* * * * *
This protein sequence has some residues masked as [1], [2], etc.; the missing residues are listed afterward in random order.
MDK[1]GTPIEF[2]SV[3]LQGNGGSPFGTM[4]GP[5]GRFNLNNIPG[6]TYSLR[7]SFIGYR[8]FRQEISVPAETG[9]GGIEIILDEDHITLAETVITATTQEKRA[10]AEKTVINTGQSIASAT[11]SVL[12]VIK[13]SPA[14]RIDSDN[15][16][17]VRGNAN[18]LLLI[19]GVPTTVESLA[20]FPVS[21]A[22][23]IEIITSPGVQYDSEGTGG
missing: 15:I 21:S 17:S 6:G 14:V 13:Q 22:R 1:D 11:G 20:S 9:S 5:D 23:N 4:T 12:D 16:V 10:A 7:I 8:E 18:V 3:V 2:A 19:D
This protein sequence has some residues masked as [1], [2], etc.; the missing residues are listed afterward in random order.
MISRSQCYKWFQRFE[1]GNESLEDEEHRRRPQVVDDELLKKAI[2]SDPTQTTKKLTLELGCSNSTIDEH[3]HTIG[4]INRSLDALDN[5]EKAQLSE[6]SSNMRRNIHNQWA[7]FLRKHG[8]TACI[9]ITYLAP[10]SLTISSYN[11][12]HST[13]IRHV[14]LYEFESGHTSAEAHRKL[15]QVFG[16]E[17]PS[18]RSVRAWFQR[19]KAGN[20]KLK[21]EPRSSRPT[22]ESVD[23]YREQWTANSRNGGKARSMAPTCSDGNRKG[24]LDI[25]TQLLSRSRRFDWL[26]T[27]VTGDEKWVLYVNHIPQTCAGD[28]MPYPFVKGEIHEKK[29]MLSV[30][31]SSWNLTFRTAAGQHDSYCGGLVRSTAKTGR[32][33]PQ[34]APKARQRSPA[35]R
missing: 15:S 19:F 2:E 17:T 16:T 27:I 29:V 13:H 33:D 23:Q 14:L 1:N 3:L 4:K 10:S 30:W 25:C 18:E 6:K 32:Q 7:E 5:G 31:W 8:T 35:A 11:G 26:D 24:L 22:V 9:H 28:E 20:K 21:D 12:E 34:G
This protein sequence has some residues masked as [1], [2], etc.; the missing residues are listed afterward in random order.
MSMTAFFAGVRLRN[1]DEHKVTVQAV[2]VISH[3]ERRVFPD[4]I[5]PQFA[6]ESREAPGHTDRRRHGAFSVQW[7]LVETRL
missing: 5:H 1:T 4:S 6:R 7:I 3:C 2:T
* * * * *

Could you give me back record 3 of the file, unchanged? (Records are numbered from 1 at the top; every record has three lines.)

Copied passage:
This protein sequence has some residues masked as [1], [2], etc.; the missing residues are listed afterward in random order.
MSMTAFFAGVRLRN[1]DEHKVTVQAV[2]VISH[3]ERRVFPD[4]I[5]PQFA[6]ESREAPGHTDRRRHGAFSVQW[7]LVETRL
missing: 5:H 1:T 4:S 6:R 7:I 3:C 2:T